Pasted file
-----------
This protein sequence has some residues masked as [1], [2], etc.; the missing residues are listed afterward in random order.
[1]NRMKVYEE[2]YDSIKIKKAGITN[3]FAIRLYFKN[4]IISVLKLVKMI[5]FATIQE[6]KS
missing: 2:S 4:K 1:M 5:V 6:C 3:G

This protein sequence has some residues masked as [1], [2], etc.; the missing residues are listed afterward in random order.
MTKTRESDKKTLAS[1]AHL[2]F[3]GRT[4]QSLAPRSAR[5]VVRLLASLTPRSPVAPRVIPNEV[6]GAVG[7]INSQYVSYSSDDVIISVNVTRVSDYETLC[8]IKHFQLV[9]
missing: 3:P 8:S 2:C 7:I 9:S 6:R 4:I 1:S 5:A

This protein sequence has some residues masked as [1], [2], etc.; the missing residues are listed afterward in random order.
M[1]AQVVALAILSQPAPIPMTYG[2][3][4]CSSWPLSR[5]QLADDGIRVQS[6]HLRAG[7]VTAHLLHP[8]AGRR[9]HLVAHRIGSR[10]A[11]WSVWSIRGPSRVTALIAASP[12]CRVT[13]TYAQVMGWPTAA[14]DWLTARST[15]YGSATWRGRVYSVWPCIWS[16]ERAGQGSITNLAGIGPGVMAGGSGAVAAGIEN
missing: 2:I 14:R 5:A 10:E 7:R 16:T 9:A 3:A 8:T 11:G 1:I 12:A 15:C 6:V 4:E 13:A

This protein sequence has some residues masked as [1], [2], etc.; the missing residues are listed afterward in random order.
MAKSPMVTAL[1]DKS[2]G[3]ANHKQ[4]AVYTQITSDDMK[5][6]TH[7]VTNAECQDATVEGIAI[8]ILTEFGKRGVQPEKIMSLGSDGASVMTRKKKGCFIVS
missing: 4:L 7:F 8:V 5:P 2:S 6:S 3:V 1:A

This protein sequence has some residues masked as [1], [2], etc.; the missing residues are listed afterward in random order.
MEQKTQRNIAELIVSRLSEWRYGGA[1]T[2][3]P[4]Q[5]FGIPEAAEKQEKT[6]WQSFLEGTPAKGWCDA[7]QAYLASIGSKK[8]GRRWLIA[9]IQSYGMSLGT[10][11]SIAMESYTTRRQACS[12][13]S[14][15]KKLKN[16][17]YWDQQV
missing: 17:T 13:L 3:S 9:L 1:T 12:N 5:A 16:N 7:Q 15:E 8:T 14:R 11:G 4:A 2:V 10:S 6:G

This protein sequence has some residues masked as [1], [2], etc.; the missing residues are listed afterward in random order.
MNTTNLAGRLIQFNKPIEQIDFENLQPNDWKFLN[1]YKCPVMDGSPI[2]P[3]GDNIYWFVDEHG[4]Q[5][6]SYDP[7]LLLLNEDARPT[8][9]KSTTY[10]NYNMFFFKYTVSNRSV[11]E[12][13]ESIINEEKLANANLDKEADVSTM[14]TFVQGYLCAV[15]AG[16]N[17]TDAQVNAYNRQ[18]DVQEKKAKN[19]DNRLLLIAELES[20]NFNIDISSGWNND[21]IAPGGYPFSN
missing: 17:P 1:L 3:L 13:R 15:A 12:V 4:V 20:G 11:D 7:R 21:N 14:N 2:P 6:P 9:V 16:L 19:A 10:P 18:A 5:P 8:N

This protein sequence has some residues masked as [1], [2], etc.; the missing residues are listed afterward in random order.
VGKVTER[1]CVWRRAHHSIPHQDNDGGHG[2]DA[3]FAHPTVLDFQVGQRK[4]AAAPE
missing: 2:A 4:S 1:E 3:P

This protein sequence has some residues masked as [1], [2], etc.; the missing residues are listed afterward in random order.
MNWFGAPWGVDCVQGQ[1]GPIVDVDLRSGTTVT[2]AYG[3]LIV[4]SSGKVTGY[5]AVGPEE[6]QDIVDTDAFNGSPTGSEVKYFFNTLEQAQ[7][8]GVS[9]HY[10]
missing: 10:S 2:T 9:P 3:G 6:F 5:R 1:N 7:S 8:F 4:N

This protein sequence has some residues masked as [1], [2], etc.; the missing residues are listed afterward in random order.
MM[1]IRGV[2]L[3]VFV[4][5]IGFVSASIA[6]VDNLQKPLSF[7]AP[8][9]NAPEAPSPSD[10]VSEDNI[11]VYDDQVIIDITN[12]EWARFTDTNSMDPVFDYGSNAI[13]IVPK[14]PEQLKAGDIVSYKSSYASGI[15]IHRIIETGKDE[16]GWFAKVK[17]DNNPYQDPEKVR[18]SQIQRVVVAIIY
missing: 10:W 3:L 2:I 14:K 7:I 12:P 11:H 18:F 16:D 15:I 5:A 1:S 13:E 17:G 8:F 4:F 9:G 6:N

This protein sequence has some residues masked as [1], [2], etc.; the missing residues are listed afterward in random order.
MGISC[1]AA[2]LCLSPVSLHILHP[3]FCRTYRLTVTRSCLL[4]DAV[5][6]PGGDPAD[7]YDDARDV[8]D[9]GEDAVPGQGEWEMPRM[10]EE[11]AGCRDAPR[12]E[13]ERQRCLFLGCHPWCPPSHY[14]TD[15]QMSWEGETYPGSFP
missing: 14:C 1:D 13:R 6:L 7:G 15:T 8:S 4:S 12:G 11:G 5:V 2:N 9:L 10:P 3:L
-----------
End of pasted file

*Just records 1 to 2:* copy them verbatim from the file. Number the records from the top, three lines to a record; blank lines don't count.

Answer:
This protein sequence has some residues masked as [1], [2], etc.; the missing residues are listed afterward in random order.
[1]NRMKVYEE[2]YDSIKIKKAGITN[3]FAIRLYFKN[4]IISVLKLVKMI[5]FATIQE[6]KS
missing: 2:S 4:K 1:M 5:V 6:C 3:G

This protein sequence has some residues masked as [1], [2], etc.; the missing residues are listed afterward in random order.
MTKTRESDKKTLAS[1]AHL[2]F[3]GRT[4]QSLAPRSAR[5]VVRLLASLTPRSPVAPRVIPNEV[6]GAVG[7]INSQYVSYSSDDVIISVNVTRVSDYETLC[8]IKHFQLV[9]
missing: 3:P 8:S 2:C 7:I 9:S 6:R 4:I 1:S 5:A